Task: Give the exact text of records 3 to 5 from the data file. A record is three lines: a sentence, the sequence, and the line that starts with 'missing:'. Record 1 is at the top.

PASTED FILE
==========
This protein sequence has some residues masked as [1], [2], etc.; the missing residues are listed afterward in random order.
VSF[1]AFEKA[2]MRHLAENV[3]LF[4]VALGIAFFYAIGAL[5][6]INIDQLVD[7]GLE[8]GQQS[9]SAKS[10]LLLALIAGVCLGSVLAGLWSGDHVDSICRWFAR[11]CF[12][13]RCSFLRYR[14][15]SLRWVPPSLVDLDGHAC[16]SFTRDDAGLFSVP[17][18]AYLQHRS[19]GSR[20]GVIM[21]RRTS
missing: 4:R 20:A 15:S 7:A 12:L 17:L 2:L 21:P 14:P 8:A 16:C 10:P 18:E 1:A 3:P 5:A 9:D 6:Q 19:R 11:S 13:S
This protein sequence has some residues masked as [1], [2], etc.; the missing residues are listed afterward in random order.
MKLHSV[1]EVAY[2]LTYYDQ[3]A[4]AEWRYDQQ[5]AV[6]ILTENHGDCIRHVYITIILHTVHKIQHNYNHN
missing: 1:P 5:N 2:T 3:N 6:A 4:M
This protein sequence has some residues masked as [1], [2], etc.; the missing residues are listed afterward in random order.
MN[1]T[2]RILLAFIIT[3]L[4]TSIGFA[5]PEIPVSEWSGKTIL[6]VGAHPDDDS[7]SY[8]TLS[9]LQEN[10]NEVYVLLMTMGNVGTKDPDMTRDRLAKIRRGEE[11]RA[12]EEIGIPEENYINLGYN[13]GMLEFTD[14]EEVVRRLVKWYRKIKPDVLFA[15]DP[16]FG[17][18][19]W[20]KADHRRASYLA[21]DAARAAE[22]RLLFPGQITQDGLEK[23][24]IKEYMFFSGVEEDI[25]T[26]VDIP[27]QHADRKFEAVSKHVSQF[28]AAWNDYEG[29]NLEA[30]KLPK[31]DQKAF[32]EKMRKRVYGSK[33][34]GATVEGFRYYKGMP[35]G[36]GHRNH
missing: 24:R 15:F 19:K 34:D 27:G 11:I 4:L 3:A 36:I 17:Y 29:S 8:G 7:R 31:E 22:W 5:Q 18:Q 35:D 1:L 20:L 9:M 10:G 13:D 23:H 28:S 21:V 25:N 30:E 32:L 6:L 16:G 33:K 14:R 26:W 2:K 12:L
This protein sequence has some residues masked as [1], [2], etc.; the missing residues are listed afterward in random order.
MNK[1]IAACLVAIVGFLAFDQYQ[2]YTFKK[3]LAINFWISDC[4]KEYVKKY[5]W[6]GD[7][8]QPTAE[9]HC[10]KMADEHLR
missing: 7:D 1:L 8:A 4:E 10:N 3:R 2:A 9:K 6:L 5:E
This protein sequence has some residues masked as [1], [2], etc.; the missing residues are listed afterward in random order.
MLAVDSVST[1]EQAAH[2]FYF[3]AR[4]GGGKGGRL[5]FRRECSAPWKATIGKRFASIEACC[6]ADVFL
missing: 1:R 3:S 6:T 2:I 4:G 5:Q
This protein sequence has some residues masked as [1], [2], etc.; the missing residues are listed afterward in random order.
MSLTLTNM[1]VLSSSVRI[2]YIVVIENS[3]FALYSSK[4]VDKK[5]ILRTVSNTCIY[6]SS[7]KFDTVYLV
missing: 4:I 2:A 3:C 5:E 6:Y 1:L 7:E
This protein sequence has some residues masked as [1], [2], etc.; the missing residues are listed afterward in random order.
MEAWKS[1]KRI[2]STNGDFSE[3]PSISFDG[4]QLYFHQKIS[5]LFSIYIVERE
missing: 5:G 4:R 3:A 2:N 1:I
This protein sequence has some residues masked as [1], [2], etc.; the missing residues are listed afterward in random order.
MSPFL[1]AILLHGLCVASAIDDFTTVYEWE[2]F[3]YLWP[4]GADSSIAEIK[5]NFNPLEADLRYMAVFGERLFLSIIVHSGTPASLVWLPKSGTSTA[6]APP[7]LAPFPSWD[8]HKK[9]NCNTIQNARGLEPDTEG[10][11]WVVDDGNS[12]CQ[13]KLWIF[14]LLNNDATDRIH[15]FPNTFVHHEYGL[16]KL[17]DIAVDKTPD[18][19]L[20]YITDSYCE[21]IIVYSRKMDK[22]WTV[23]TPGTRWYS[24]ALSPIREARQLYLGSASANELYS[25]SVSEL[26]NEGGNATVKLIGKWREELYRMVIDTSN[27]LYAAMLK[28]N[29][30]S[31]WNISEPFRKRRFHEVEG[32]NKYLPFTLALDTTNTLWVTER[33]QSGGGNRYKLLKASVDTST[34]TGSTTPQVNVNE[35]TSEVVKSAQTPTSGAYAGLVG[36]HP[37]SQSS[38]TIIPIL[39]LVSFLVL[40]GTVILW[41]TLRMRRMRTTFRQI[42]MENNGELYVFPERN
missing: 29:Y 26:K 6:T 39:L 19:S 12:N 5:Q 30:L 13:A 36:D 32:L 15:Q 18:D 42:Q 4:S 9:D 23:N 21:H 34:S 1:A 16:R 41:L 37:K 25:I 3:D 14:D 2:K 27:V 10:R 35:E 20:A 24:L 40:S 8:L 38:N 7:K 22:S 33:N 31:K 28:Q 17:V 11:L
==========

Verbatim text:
This protein sequence has some residues masked as [1], [2], etc.; the missing residues are listed afterward in random order.
MN[1]T[2]RILLAFIIT[3]L[4]TSIGFA[5]PEIPVSEWSGKTIL[6]VGAHPDDDS[7]SY[8]TLS[9]LQEN[10]NEVYVLLMTMGNVGTKDPDMTRDRLAKIRRGEE[11]RA[12]EEIGIPEENYINLGYN[13]GMLEFTD[14]EEVVRRLVKWYRKIKPDVLFA[15]DP[16]FG[17][18][19]W[20]KADHRRASYLA[21]DAARAAE[22]RLLFPGQITQDGLEK[23][24]IKEYMFFSGVEEDI[25]T[26]VDIP[27]QHADRKFEAVSKHVSQF[28]AAWNDYEG[29]NLEA[30]KLPK[31]DQKAF[32]EKMRKRVYGSK[33][34]GATVEGFRYYKGMP[35]G[36]GHRNH
missing: 24:R 15:F 19:K 34:D 27:G 11:I 4:L 3:A 36:I 17:Y 29:S 8:G 7:R 31:E 22:W 5:Q 18:Q 35:D 1:L 20:L 9:M 10:G 13:D 23:H 28:S 21:V 25:N 30:E 32:L 6:L 16:G 33:K 14:R 26:W 2:K 12:L
This protein sequence has some residues masked as [1], [2], etc.; the missing residues are listed afterward in random order.
MNK[1]IAACLVAIVGFLAFDQYQ[2]YTFKK[3]LAINFWISDC[4]KEYVKKY[5]W[6]GD[7][8]QPTAE[9]HC[10]KMADEHLR
missing: 7:D 1:L 8:A 4:E 10:N 3:R 2:A 9:K 6:L 5:E
This protein sequence has some residues masked as [1], [2], etc.; the missing residues are listed afterward in random order.
MLAVDSVST[1]EQAAH[2]FYF[3]AR[4]GGGKGGRL[5]FRRECSAPWKATIGKRFASIEACC[6]ADVFL
missing: 1:R 3:S 6:T 2:I 4:G 5:Q